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Squawk is a minimalistic 8-bit software synthesizer & playroutine library for Arduino.

The approach to generating sound is very simple - much akin to 80's game consoles.
It follows that Squawk sounds very much like an old-school 8-bit video game (

Why? Because simple is also fast.

The library is designed to play music in the background - simply tell Squawk to start playing, then go about your business and do whatever else you want your sketch to do. The music will keep playing until you tell it to stop.

Depending on the sample rate (quality), Squawk will use between 10% and 40% of the average Arduino CPU time.
That leaves you with plenty of room to run your other tasks.


  • Davey Taylor - squawk
  • Xun Yang - small footprint implementation using fat16-library
  • Niklas "Salkinitzor" Ström - music
  • Philip "Rubberhands" Linde - mod conversion, music

Thanks to:

  • Xun Yang
  • Fredrik Ericsson
  • Linus Åkesson
  • David Cuartielles

Making music for Squawk

Music is made using a tracker that can handle ProTracker files.

  • A tracker is a type of music composing software.
  • ProTracker is a tracker that was popular on the Amiga 500.

If you are unfamiliar with trackers, you will need to refer to the manual for the tracker you choose.

Tracker suggestions

There are many modern trackers that are capable of composing music in this format. These are a few:

Tracking rules

When tracking your music, start with template/template.mod, and follow a few additional rules.

  1. Do not modify the template instruments/samples
  2. Only use instrument/sample 1 in channel 1, 2 in ch. 2, and so on
  3. Only use even numbers for parameters on volume related commands
  4. Don't use advanced looping (regular jumps/breaks are ok)
  5. Don't change tempo (changing speed is ok)
  6. Put no more than 64 patterns in your pattern list

Have a look at the music in convert/music for example well-formed ProTracker modules.

Getting your music onto your Arduino

Squawk requires your ProTracker files to be converted into Squawk melodies.

Melodies come in two flavors:

  • As data you put in your sketch to download with your code.
  • As a file on an SD card connected to your Arduino.

Both formats can be generated by converter in the convert/ directory.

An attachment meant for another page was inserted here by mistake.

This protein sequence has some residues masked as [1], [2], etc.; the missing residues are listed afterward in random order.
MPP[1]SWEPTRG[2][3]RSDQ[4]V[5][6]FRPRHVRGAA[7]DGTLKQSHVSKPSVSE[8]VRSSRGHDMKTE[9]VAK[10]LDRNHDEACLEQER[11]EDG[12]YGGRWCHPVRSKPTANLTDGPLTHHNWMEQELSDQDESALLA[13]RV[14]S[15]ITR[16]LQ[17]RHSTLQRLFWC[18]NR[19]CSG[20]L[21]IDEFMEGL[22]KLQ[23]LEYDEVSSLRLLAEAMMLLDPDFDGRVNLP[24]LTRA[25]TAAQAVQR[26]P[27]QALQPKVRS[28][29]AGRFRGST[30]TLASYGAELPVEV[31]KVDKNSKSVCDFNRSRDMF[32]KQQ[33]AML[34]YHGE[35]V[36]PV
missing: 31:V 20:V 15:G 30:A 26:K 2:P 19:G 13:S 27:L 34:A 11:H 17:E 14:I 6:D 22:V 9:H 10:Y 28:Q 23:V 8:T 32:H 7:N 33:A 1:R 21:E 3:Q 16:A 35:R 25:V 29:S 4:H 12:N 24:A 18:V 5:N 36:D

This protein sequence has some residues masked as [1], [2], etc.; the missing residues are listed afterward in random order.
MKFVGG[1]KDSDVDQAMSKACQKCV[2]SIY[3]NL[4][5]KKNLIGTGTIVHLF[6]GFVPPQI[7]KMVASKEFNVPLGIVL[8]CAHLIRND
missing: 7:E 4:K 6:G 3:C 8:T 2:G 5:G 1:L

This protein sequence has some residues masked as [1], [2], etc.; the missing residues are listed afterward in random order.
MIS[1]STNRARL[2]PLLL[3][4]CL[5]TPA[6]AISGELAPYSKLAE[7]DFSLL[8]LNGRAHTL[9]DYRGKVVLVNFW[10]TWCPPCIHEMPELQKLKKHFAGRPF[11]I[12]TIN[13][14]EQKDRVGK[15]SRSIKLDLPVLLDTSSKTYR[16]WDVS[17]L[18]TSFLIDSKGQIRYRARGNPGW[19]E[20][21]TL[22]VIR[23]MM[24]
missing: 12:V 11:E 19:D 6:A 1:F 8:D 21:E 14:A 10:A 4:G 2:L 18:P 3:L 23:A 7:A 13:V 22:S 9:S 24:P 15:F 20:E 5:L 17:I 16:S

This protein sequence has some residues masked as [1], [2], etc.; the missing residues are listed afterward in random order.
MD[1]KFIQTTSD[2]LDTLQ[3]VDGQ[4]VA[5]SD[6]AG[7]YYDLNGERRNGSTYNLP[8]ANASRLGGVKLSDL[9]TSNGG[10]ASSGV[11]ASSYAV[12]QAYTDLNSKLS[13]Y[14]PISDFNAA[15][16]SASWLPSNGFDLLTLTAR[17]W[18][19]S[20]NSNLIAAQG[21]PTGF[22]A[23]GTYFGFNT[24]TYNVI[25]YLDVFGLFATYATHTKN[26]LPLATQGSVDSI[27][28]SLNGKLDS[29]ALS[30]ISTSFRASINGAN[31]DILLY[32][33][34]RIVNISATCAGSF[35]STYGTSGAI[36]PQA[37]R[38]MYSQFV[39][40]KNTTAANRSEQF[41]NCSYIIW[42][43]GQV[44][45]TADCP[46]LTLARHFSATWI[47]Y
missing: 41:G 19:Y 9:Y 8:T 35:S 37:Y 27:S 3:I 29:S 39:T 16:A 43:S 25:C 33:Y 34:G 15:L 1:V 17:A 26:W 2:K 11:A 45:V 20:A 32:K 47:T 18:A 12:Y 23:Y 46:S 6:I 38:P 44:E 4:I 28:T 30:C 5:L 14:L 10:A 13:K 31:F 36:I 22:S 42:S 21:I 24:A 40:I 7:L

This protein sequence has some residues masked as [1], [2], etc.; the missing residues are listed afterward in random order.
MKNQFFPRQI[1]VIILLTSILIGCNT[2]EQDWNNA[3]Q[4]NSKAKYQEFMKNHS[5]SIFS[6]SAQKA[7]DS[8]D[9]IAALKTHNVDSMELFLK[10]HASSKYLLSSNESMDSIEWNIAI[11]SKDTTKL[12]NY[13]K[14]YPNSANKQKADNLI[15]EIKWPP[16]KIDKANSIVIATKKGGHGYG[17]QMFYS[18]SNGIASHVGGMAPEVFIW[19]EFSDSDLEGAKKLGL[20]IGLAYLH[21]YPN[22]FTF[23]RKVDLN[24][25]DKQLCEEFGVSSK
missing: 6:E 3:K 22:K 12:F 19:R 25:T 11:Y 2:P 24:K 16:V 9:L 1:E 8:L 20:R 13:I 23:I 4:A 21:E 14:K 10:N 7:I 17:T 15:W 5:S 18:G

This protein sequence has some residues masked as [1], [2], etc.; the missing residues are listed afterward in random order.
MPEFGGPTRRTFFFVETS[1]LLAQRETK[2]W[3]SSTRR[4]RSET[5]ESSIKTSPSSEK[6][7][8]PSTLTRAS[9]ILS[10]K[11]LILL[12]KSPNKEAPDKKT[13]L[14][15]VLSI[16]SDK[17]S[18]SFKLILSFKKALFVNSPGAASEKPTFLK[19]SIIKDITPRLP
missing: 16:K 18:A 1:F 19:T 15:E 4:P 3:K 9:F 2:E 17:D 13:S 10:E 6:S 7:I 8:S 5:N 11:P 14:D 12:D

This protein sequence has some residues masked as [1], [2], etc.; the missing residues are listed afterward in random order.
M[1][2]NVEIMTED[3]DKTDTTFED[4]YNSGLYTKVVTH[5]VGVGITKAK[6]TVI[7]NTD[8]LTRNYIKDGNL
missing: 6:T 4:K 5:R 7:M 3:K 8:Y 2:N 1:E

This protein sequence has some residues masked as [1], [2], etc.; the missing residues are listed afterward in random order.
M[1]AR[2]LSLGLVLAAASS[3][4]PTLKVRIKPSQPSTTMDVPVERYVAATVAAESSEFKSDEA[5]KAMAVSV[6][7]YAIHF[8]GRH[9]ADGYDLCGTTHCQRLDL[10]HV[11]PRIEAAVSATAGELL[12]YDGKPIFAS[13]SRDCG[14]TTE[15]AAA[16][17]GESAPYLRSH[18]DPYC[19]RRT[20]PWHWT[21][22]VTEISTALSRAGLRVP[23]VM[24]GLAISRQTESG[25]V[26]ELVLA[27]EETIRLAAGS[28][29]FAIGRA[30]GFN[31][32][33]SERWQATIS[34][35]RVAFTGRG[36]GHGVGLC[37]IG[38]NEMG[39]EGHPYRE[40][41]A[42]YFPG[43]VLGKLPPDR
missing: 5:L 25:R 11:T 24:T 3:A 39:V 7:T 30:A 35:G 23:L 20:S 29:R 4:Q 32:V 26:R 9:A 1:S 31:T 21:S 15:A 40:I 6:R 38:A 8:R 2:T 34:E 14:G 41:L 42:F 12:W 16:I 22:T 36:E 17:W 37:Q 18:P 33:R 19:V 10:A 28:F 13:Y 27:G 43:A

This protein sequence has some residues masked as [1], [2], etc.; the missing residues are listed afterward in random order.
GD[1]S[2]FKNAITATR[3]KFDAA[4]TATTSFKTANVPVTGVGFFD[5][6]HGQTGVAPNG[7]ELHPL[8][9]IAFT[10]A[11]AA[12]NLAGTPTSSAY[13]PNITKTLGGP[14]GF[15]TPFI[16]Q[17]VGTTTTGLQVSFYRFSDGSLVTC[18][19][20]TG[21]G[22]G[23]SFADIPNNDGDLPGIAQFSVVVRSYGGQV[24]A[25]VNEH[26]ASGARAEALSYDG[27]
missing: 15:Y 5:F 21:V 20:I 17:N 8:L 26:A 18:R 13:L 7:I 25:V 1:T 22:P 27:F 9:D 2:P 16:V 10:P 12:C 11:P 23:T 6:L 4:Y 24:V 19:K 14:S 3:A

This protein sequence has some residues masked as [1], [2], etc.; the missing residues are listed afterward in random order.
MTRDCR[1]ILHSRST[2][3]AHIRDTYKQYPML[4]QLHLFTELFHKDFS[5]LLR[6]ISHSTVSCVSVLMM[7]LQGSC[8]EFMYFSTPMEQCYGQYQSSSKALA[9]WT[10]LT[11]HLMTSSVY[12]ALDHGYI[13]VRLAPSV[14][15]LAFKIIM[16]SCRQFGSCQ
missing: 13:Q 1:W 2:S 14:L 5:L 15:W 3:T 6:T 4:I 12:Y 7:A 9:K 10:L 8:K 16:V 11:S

If you have an SD card connected to your Arduino, you can also have the Arduino convert your files directly on the SD card.

Building the hardware

Using PWM / pulse width modulation

The simplest way of testing things out is to connect a piezo speaker between GND and the chosen output pin (default 3).
The sketches/Squawk_player sketch is tuned to frequencies suitable for a small boxed piezo speaker.

It is also possible to connect output to a speaker system, but this requires a few additional components:

PIN 3 ____/\/\/\________| |____ AUDIO OUT
           1kΩ     _|_  | | 1µF
GND   ______________|__________ AUDIO GND

This is a first order ~8kHz low-pass filter to "smooth out" the PWM carrier frequency.

Using a resistor ladder

The maximum PWM frequency for 8-bit output on a 16MHz Arduino is 62.5kHz.
This is relatively close to audible frequencies (0-20kHz) which makes it difficult to filter out.
There is also some distortion due to interference between the sample rate and carrier frequency.

Both of these problems can be alleviated by using an R-2R resistor ladder.
See for more information.

At this time, this is supported on ATmega168 & ATmega328 devices only.

AUDIO OUT __| |_________              2kΩ
        1µF | |    1kΩ  |___________/\/\/\__ PIN 7
         2kΩ    _/\/\/\_|    1kΩ
PIN 6 __/\/\/\_|___________/\/\/\_    2kΩ
                   1kΩ   _________|_/\/\/\__ PIN 5
         2kΩ    _/\/\/\_|    1kΩ
PIN 4 __/\/\/\_|___________/\/\/\_    2kΩ
                   1kΩ   _________|_/\/\/\__ PIN 3
         2kΩ    _/\/\/\_|    1kΩ
PIN 2 __/\/\/\_|___________/\/\/\_    2kΩ
                   1kΩ   _________|_/\/\/\__ PIN 1
         2kΩ    _/\/\/\_|    2kΩ
PIN 0 __/\/\/\_|___________/\/\/\__ GND +AUDIO GND

This will give you a cleaner signal, with very crisp treble.

To configure your Squawk sketch for this set-up, use the line

Digital output from a microcontroller is usually not perfectly clean:

  • Glitches - differences in switching time between pins
  • Ringing - swings in output voltage following level transition
  • Noise - "random" voltage fluctuations due to internal operation

Therefore it is not a bad idea to add low-pass filtering even when using a resistor ladder. This will reduce glitches and ringing. Noise is harder to deal with.

Reducing noise

Any noise in the power supply or from the microcontroller itself will propagate to the audio output.

Power supply noise can be reduced by using a clean power supply.

Producing a perfectly clean output signal is not covered by this project, but basically involves:

  • Having a separate clean power supply for...
  • ...buffering the digital outputs
  • Careful filtering of the analog output


Minimalistic 8-bit soft-synth for Arduino - trackable with ProTracker compatibles



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